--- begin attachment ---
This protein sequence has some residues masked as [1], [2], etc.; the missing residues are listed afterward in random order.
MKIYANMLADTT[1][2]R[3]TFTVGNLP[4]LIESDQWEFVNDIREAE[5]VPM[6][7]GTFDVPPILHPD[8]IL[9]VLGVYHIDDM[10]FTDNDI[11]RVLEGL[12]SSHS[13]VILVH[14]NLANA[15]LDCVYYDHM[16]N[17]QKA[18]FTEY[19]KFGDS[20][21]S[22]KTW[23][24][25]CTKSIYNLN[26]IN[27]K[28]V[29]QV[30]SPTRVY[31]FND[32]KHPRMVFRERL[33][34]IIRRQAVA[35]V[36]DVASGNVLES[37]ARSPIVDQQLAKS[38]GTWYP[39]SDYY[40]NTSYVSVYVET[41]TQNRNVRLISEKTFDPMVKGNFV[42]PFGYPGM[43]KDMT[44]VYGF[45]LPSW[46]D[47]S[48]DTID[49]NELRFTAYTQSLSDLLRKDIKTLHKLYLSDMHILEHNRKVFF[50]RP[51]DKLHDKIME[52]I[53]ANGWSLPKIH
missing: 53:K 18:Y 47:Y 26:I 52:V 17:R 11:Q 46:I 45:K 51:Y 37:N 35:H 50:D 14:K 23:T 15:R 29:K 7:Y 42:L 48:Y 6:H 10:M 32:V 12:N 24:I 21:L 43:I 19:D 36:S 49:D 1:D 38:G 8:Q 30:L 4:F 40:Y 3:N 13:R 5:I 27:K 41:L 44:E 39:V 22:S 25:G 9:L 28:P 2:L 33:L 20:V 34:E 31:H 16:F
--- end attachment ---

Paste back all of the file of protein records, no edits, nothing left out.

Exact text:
This protein sequence has some residues masked as [1], [2], etc.; the missing residues are listed afterward in random order.
MKIYANMLADTT[1][2]R[3]TFTVGNLP[4]LIESDQWEFVNDIREAE[5]VPM[6][7]GTFDVPPILHPD[8]IL[9]VLGVYHIDDM[10]FTDNDI[11]RVLEGL[12]SSHS[13]VILVH[14]NLANA[15]LDCVYYDHM[16]N[17]QKA[18]FTEY[19]KFGDS[20][21]S[22]KTW[23][24][25]CTKSIYNLN[26]IN[27]K[28]V[29]QV[30]SPTRVY[31]FND[32]KHPRMVFRERL[33][34]IIRRQAVA[35]V[36]DVASGNVLES[37]ARSPIVDQQLAKS[38]GTWYP[39]SDYY[40]NTSYVSVYVET[41]TQNRNVRLISEKTFDPMVKGNFV[42]PFGYPGM[43]KDMT[44]VYGF[45]LPSW[46]D[47]S[48]DTID[49]NELRFTAYTQSLSDLLRKDIKTLHKLYLSDMHILEHNRKVFF[50]RP[51]DKLHDKIME[52]I[53]ANGWSLPKIH
missing: 53:K 18:Y 47:Y 26:I 52:V 17:R 11:Q 46:I 45:K 51:Y 37:N 35:H 50:D 14:K 23:T 15:R 29:K 7:Y 42:L 48:Y 6:H 10:M 32:V 12:N 24:I 21:L 43:I 19:D 36:S 49:D 1:D 38:G 8:Q 30:L 4:F 40:Y 3:N 13:R 5:I 27:K 41:L 44:E 39:V 22:S 25:G 9:L 28:P 2:L 33:L 20:V 34:E 31:H 16:F